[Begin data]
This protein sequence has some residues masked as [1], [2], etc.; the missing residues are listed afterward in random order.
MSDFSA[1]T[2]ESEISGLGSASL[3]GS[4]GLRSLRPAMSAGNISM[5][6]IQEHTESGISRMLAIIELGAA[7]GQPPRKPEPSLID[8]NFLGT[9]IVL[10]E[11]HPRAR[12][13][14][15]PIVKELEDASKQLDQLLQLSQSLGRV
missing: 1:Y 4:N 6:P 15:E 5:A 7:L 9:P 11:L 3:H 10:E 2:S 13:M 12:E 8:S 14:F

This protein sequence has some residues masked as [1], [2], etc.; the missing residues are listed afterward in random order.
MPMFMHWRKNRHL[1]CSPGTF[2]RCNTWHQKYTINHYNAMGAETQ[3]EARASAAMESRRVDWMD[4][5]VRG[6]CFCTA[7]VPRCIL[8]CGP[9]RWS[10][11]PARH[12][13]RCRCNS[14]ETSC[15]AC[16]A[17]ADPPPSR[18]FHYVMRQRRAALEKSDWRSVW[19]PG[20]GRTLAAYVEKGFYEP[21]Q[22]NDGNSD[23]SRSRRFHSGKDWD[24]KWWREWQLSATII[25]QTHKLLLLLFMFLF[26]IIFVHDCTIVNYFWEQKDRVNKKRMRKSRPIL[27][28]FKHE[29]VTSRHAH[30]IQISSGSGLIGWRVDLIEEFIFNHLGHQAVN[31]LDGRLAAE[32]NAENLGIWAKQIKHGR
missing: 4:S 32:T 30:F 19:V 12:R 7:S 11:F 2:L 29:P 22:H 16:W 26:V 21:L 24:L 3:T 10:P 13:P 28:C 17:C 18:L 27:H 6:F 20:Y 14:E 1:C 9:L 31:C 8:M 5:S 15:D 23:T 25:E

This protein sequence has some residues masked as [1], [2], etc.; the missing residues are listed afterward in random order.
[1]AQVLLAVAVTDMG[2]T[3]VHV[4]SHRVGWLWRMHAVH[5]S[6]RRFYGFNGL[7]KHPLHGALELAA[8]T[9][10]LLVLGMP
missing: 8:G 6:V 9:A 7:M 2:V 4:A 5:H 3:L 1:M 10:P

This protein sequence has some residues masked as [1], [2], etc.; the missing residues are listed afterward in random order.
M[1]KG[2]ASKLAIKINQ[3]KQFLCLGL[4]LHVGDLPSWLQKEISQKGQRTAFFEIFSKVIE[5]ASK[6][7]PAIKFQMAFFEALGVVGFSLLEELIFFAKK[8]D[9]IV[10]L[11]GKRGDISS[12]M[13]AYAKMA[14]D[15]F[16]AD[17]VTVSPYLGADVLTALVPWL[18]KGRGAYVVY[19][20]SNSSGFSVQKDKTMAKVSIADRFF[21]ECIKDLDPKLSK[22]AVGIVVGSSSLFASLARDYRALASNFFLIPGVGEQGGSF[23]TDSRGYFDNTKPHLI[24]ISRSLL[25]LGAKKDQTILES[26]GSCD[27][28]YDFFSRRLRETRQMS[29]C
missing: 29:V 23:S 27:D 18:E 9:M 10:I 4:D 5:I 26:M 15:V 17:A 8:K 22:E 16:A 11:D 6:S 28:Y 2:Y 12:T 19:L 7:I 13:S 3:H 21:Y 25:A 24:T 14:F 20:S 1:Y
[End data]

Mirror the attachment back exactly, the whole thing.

This protein sequence has some residues masked as [1], [2], etc.; the missing residues are listed afterward in random order.
MSDFSA[1]T[2]ESEISGLGSASL[3]GS[4]GLRSLRPAMSAGNISM[5][6]IQEHTESGISRMLAIIELGAA[7]GQPPRKPEPSLID[8]NFLGT[9]IVL[10]E[11]HPRAR[12][13][14][15]PIVKELEDASKQLDQLLQLSQSLGRV
missing: 1:Y 4:N 6:P 15:E 5:A 7:L 9:P 11:L 3:H 10:E 2:S 13:M 12:E 8:S 14:F

This protein sequence has some residues masked as [1], [2], etc.; the missing residues are listed afterward in random order.
MPMFMHWRKNRHL[1]CSPGTF[2]RCNTWHQKYTINHYNAMGAETQ[3]EARASAAMESRRVDWMD[4][5]VRG[6]CFCTA[7]VPRCIL[8]CGP[9]RWS[10][11]PARH[12][13]RCRCNS[14]ETSC[15]AC[16]A[17]ADPPPSR[18]FHYVMRQRRAALEKSDWRSVW[19]PG[20]GRTLAAYVEKGFYEP[21]Q[22]NDGNSD[23]SRSRRFHSGKDWD[24]KWWREWQLSATII[25]QTHKLLLLLFMFLF[26]IIFVHDCTIVNYFWEQKDRVNKKRMRKSRPIL[27][28]FKHE[29]VTSRHAH[30]IQISSGSGLIGWRVDLIEEFIFNHLGHQAVN[31]LDGRLAAE[32]NAENLGIWAKQIKHGR
missing: 4:S 32:T 30:F 19:V 12:R 7:S 11:F 2:L 29:P 22:H 16:W 26:V 21:L 24:L 3:T 10:P 13:P 28:C 17:C 18:L 27:H 6:F 20:Y 14:E 1:C 9:L 31:C 8:M 5:S 15:D 23:T 25:E

This protein sequence has some residues masked as [1], [2], etc.; the missing residues are listed afterward in random order.
[1]AQVLLAVAVTDMG[2]T[3]VHV[4]SHRVGWLWRMHAVH[5]S[6]RRFYGFNGL[7]KHPLHGALELAA[8]T[9][10]LLVLGMP
missing: 8:G 6:V 9:A 7:M 2:V 4:A 5:H 3:L 1:M 10:P

This protein sequence has some residues masked as [1], [2], etc.; the missing residues are listed afterward in random order.
M[1]KG[2]ASKLAIKINQ[3]KQFLCLGL[4]LHVGDLPSWLQKEISQKGQRTAFFEIFSKVIE[5]ASK[6][7]PAIKFQMAFFEALGVVGFSLLEELIFFAKK[8]D[9]IV[10]L[11]GKRGDISS[12]M[13]AYAKMA[14]D[15]F[16]AD[17]VTVSPYLGADVLTALVPWL[18]KGRGAYVVY[19][20]SNSSGFSVQKDKTMAKVSIADRFF[21]ECIKDLDPKLSK[22]AVGIVVGSSSLFASLARDYRALASNFFLIPGVGEQGGSF[23]TDSRGYFDNTKPHLI[24]ISRSLL[25]LGAKKDQTILES[26]GSCD[27][28]YDFFSRRLRETRQMS[29]C
missing: 29:V 23:S 27:D 18:E 9:M 10:I 4:D 5:I 26:M 15:V 17:A 8:K 22:E 16:A 11:D 6:S 28:Y 2:Y 12:T 19:L 7:I 13:S 3:H 21:Y 25:A 24:T 14:F 20:S 1:Y